Time to Revisit the College of Coaches
Submitted by Arizona Phil on Wed, 09/06/2006 - 10:31am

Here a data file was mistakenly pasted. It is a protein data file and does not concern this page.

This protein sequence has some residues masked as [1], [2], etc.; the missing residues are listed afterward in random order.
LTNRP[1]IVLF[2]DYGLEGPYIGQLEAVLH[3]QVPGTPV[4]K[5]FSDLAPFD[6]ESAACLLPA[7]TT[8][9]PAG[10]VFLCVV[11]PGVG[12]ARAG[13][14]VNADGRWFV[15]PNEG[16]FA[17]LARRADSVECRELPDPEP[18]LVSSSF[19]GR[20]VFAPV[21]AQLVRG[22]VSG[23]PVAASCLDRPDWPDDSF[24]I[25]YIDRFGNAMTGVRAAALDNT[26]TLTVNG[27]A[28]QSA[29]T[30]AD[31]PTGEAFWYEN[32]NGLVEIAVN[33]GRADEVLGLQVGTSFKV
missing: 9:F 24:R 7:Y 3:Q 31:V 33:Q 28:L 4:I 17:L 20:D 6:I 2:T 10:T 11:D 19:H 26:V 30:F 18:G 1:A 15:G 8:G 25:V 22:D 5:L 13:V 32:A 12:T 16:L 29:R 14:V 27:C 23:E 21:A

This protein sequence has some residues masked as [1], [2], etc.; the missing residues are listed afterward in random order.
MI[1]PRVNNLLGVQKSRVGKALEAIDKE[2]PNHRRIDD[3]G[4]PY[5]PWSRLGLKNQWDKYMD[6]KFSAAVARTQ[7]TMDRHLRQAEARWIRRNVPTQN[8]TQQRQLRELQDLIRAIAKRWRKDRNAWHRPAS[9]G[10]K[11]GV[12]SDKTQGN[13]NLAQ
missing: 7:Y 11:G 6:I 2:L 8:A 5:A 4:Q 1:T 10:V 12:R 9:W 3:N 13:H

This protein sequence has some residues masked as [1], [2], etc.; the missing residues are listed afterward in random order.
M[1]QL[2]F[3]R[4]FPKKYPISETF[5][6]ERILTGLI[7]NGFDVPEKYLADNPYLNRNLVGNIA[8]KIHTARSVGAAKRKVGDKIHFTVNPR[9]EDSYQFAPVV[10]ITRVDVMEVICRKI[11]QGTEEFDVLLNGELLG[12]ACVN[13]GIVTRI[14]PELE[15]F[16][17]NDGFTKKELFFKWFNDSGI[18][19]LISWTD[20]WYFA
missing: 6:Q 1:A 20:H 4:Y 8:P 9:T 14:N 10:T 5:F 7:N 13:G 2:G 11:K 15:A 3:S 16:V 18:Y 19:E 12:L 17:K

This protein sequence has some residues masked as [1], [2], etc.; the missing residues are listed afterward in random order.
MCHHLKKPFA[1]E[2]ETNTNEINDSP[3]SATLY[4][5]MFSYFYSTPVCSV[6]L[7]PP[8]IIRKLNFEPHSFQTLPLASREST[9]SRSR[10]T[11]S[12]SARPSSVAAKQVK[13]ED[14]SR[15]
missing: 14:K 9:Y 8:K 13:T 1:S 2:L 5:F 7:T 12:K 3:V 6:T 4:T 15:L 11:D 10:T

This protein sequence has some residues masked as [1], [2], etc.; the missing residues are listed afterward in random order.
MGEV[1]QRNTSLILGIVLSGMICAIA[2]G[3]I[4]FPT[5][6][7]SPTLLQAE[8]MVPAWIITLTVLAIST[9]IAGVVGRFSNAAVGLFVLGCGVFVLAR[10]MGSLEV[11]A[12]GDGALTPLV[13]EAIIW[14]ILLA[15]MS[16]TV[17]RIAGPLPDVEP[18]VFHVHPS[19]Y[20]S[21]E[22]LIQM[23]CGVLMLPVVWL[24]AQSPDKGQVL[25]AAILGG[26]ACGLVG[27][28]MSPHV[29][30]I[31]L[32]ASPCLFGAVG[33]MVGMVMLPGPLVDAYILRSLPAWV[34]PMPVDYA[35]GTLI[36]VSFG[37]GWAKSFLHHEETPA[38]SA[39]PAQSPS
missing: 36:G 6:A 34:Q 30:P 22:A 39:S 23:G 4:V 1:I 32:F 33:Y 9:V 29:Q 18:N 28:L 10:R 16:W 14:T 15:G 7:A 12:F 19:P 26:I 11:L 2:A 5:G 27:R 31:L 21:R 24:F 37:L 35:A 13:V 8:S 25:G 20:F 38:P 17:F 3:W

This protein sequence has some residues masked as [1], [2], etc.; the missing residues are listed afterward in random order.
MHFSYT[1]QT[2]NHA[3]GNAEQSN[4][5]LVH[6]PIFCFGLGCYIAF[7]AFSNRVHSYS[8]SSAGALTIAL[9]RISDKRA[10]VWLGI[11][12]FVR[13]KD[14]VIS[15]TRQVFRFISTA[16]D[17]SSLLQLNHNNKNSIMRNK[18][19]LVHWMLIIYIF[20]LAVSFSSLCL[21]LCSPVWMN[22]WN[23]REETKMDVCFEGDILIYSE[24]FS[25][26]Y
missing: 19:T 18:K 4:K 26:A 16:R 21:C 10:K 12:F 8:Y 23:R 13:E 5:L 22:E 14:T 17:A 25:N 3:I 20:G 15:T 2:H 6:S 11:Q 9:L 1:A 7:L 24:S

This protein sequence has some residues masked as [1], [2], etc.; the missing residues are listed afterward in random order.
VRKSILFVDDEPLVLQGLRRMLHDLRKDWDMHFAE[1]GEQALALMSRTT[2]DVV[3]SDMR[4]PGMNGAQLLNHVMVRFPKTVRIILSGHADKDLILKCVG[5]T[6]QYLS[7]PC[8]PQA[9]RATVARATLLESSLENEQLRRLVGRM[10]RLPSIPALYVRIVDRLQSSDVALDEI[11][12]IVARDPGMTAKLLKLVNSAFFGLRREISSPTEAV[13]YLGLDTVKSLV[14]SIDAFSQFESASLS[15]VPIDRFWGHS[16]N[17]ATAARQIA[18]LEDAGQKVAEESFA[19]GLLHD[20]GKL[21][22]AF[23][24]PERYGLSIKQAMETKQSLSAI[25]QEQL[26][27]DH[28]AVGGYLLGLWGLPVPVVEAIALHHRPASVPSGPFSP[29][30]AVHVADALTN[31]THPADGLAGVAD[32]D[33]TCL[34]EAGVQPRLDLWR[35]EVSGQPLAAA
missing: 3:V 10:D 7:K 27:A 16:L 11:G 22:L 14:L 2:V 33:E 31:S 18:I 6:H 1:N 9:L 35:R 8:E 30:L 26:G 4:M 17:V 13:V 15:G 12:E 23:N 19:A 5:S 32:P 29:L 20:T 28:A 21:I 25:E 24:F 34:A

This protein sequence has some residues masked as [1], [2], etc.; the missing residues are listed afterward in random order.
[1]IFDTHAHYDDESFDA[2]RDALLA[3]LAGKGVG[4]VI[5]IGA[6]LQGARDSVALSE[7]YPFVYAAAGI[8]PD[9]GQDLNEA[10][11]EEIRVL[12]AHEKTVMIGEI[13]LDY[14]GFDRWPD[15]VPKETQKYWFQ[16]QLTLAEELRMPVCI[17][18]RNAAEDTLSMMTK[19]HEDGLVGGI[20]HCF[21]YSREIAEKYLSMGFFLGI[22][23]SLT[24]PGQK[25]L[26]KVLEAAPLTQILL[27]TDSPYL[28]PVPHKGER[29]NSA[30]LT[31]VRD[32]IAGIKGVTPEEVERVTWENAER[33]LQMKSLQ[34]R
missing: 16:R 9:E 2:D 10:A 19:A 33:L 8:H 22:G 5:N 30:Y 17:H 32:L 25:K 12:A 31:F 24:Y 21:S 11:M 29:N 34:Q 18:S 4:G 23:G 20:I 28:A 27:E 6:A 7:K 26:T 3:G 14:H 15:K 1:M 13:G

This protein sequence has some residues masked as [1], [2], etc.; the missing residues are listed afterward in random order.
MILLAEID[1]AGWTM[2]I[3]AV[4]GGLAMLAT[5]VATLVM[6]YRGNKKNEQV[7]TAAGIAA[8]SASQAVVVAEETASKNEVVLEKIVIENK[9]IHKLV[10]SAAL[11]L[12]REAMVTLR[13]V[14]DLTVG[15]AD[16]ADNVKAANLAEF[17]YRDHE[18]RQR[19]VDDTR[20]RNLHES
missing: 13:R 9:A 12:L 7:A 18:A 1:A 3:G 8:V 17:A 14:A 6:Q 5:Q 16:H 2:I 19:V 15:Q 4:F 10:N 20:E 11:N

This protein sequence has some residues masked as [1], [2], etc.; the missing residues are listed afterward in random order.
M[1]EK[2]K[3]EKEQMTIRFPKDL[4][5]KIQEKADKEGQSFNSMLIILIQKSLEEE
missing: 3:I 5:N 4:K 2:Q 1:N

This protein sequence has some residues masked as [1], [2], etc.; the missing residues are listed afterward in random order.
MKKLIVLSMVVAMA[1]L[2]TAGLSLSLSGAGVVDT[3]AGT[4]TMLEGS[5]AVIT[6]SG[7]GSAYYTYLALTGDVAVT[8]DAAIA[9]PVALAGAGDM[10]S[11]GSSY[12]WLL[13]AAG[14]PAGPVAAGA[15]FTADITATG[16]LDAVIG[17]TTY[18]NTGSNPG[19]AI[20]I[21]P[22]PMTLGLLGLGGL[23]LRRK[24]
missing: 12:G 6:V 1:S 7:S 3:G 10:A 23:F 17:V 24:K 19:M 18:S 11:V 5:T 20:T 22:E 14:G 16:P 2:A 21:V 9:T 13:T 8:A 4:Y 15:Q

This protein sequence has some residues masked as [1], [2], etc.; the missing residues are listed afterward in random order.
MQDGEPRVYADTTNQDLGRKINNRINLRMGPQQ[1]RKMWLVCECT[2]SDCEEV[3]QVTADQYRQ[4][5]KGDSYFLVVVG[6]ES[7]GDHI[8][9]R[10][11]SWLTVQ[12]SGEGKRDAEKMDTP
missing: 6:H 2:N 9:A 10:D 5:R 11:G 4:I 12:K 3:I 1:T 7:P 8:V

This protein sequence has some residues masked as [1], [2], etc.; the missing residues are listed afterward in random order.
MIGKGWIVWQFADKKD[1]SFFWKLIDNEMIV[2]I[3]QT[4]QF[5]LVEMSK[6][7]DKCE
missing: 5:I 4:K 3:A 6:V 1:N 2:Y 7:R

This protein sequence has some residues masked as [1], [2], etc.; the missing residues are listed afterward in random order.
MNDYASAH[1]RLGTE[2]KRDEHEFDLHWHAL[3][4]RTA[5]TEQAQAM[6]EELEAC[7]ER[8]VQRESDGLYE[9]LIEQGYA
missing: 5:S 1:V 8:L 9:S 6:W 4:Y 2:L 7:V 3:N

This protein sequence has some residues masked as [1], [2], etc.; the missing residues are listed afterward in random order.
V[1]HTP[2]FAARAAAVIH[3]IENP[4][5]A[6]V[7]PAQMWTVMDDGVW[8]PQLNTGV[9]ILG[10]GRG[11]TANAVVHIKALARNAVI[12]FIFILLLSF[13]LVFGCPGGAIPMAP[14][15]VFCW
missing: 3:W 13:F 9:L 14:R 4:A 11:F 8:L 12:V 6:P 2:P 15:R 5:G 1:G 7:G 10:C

According to Bruce Miles in the Daily Herald, the Pirates "commandeered" Wrigley Field for some extra batting & fielding practice prior to last night's game. So Bucs manager Jim Tracy apparently had a novel idea: How about some extra practice during the season? And Paul Sullivan in the Chicago Tribune reports that Cubs #1 prospect Felix Pie is upset that he didn't get a September recall, and that he is being sent to Fitch Park in Mesa to work one-on-one with hitting instructor Von Joshua and base-running instructor Bob Dernier instead of getting a chance to strut his stuff at Wrigley Field in September. Many of you know that back in 1961, Cubs owner Phil Wrigley introduced the infamous "College of Coaches," where about a dozen proven teachers and instructors (a few ex-MLB players, some former minor league players, and one ex-Negro Leaguer--former KC Monarchs player & manager Buck O'Neill) were hired to rotate throughout the Cubs organization during the season, continually instructing and teaching players as needed. Some of the coaches also served as scouts. An "Athletic Director" (a retired U. S. Air Force Colonel) was appointed to oversee the operation, and the position of "Field Manager" was changed to to something called "Rotating Head Coach," where members of the College of Coaches would take turns "managing" the various teams in the Cubs organization, including the big club. An engineer by training, Wrigley liked to solve problems by invention. He was partly motivated to implement the College of Coaches because of the insanity resulting in 1960 when WGN radio broadcaster Lou Boudreau & Cubs manager Charlie Grimm switched places during season, only to have the team's morale disintegrate. But PK had apparently been thinking about a "College of Coaches" for some time previous. At that time (1961), the Cubs had a lot of young players on the rise and on the make (Ron Santo, Billy Williams, Ken Hubbs, Lou Brock, Dick Bertell, Danny Murphy, Nelson Mathews, and a host of young pitchers), and providing intensive coaching and instruction seemlessly throughout the organization all the way up to and including the big league club seemed like a good plan. The idea was to unify instruction & teaching throughout the organization, and bring teachers and instructors all the way up to the major league level. By eliminating the traditional "manager" and the manager's accompanying cronies and flunkies (AKA "coaches"), Wrigley hoped to instill a college spirit to the New Young Cubs, unadulterated by the influences of an "Old School" manager and his drunken pals. Well, it didn't work. MLB players need to have a manager, a strong figure running the team like a conductor of a symphony. And a Rotating Head Coach was counter-productive to that aim. But the idea of a College of Coaches, where instruction is emphasized and which pre-dated the instructional camps and leagues that became common-place in the 1970's (and continue today), was a good idea. What Wrigley should have done was keep the manager and junk the Athletic Director, but otherwise maintain the College of Coaches, rotating the instructors throughout the organization during the season as needed. A good example of how a College of Coaches would be used today is the case of Ronny Cedeno. Quite obviously Cedeno is backsliding. He needs help. And yet the people most able to help him are rotating through the minor league system helping Nathan Samson, Dylan Johnston, and Jonathan Mota improve their shortstop play and hitting. But wouldn't it make more sense to have instructors "on call" to go to Chicago and join the Cubs for as long as is necessary to help any player who needs additional instruction and coaching? And if one instructor doesn't get through to the player, you call on a different instructor. While I agree that a manager is necessary, I also believe traditional MLB "coaches" are not. It's time to reactivate the College of Coaches. If not exactly "rotating coaches," I would hope that next year the Cubs MLB coaching staff is more of a "teaching" staff, with guys like Von Joshua, Alan Dunn, Bob Dernier, and Bobby Dickerson on the staff, ready to help young players as needed, rather than a group of flunkies and cronies who get their jobs because they are gin rummy pigeons or drinking buddies with the manager. And if it becomes necessary to rotate some of the coaches back & forth between the minors and the big league club during the season to assist certain players in need of particular help, that's fine, too.